From brick and mortar to tech startup

Alumna-owned business recognized for pivot of the year

Brittany Anderson was never someone who dreamed about entrepreneurship, yet when an 85,000 square foot facility became available within months of graduating from the Alberta School of Business, Anderson and her business partner took off running.

Eight years later, Anderson (‘12 BCom) and her team are the recipients of the 2021 YEG Startup Community Awards Pivot of the Year, a recognition given to the biggest and most successful pivot that an Edmonton startup made in the past year.

“It was such a happy, shiny moment in such a dark, awful year, and to get an award like that meant a lot to myself and the team,” said Anderson.

Anderson and her team were recognized for Codo, a product of their brick and mortar company Laser City Laser Tag, which operates two laser tag facilities in Calgary and one in Edmonton.  

Codo is a platform that provides a wide selection of online camps, after-school clubs and birthday parties for kids aged six to 12. In a guided, private session, users are able to play some of the hottest online games with small groups of kids from all over the world. Codo even offers Harry Potter and pirate-themed hangouts—with more options in the works. 

Since launching, they’ve hosted over one thousand kids from across North America. 

“This is a way for kids to meet other kids from around the world and play fun and engaging games from the safety of their home,” said Anderson.

In the beginning days of the pandemic, Anderson heard stories about kids who were sad, lonely and lacking important social interaction. Parents were also struggling, having to work from home while simultaneously being available for their children. The feedback for Codo has been overwhelmingly positive. 

“We bring joy and happiness to kids online, and we’re really excited to have that product stick around for quite some time,” she said. 

Initially, Anderson had to lay off 27 part-time staff. Knowing their existing laser tag facilities would be among the first businesses to shut down and some of the last to open back up, she began looking for ways to keep their full-time staff employed while staying true to the ethos of their existing company: providing fun experiences for children.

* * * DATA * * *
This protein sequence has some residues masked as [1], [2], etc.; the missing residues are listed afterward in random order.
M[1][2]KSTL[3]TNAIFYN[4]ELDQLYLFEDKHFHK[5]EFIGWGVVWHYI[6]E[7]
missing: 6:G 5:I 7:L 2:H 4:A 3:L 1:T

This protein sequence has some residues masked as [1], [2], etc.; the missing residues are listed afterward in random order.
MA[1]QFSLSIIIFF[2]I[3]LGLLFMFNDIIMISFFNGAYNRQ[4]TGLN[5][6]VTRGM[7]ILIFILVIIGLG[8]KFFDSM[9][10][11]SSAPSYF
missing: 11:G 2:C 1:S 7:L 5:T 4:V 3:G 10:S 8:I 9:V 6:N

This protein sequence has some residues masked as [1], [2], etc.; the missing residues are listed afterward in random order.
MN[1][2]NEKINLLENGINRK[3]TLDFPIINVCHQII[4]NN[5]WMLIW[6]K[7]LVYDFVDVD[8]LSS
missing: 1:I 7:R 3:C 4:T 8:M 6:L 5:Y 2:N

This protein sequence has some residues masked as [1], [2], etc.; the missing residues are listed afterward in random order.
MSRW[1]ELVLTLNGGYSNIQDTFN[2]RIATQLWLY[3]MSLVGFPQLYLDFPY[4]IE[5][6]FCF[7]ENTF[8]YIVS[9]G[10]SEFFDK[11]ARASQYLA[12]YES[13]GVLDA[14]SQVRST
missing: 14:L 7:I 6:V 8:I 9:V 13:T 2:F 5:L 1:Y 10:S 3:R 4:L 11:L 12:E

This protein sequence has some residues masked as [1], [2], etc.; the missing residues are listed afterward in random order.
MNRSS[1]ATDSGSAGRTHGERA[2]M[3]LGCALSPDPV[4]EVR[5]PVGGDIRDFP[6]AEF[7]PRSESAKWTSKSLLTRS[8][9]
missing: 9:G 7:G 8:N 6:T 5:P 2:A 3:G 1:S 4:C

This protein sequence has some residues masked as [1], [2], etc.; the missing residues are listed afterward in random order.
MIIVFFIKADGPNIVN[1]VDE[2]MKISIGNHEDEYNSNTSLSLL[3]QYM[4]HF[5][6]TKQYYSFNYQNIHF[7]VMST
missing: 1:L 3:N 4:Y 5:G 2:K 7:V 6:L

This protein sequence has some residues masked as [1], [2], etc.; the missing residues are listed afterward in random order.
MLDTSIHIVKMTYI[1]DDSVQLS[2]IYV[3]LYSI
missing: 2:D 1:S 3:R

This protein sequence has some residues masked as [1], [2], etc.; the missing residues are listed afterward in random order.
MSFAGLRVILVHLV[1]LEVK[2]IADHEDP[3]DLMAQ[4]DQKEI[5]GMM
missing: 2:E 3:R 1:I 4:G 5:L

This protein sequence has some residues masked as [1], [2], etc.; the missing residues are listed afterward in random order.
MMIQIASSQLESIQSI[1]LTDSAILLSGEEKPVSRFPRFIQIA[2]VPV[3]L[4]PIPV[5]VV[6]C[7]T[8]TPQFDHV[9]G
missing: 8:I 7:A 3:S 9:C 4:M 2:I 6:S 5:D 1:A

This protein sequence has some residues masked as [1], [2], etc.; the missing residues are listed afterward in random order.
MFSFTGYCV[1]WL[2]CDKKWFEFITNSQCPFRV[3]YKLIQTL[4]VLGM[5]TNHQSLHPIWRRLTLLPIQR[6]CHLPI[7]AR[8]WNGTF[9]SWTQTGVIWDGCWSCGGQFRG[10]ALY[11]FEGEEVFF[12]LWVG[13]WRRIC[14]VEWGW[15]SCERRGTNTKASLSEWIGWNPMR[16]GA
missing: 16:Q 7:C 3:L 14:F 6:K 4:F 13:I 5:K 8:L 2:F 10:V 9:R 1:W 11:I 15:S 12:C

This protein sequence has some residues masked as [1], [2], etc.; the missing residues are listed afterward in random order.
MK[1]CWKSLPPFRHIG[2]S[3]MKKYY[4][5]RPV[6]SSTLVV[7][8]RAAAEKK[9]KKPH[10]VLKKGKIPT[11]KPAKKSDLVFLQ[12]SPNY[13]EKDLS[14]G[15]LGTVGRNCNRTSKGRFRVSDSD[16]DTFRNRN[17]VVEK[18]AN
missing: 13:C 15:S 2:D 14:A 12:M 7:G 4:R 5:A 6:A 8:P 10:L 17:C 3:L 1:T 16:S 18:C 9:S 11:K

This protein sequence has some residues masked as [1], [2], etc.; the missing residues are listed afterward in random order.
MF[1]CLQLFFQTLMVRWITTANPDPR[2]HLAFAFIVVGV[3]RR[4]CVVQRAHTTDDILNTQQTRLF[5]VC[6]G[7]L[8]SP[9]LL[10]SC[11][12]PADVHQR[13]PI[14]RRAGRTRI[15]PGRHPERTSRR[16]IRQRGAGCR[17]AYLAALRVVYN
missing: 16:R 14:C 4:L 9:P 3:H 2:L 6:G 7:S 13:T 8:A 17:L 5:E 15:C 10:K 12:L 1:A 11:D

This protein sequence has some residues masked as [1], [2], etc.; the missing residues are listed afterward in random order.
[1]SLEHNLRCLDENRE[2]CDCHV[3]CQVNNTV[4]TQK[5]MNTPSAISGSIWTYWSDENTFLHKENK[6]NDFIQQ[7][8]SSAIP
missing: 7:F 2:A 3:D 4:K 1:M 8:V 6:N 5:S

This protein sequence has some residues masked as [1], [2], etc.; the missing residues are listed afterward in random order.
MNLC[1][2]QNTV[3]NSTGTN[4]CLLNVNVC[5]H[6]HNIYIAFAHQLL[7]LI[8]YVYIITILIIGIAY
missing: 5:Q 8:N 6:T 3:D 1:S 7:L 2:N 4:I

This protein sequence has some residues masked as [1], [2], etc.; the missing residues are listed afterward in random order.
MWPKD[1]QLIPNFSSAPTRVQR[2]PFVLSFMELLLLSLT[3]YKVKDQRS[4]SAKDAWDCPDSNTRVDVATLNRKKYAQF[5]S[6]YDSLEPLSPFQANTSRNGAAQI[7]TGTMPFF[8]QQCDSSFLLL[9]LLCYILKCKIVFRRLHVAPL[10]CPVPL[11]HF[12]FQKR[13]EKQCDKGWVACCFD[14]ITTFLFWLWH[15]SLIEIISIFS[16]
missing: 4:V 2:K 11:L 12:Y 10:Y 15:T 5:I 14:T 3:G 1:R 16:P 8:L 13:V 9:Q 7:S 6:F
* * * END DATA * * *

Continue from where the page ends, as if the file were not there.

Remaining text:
After only two weeks of testing the programs and technology and building the online platform, Anderson and her team launched Codo, pivoting from a brick and mortar to a tech startup. Not only were they able to keep the full-time staff employed, they slowly brought back the part-time staff, even hiring additional staff with the digital skillset required to operate an online business.

“We know how to deliver products really well, and we know how to deliver fun experiences—it was just the medium that changed,” said Anderson. 

Having navigated one of the most challenging years of her professional career, Anderson’s advice for people considering entrepreneurship is to research well and be ready to fully commit.

“I can’t even tell you how stressful this past year has been,” said Anderson, who needed to adapt and stay on top of government announcements and learn about new technologies while trying to support full-time staff who’d never really worked at a tech startup—all in the middle of a pandemic.

As someone who participates with the Thresholdmpact University of Alberta Venture Mentoring Service, Anderson said it’s also vital to ask for help when you need it and have people in your corner.

“I always told myself: if you can’t run, you need to walk, and if you can’t walk, you need to crawl—you just have to keep moving forward,” she said.

Though all three Laser City locations are open again, Anderson is excited to have Codo around for the long haul; they’re currently hoping to raise funds through venture capital and angel funding.

“This year was incredibly challenging, but it’s so cool to turn on my computer throughout the day and see these kids having so much fun.” 

Brittany's curated podcast list: 

My Favorite Murder

The Prof G Pod

99% Invisible

This American Life

This Podcast will Kill You (note from Brittany: not about murder, it's about different diseases)

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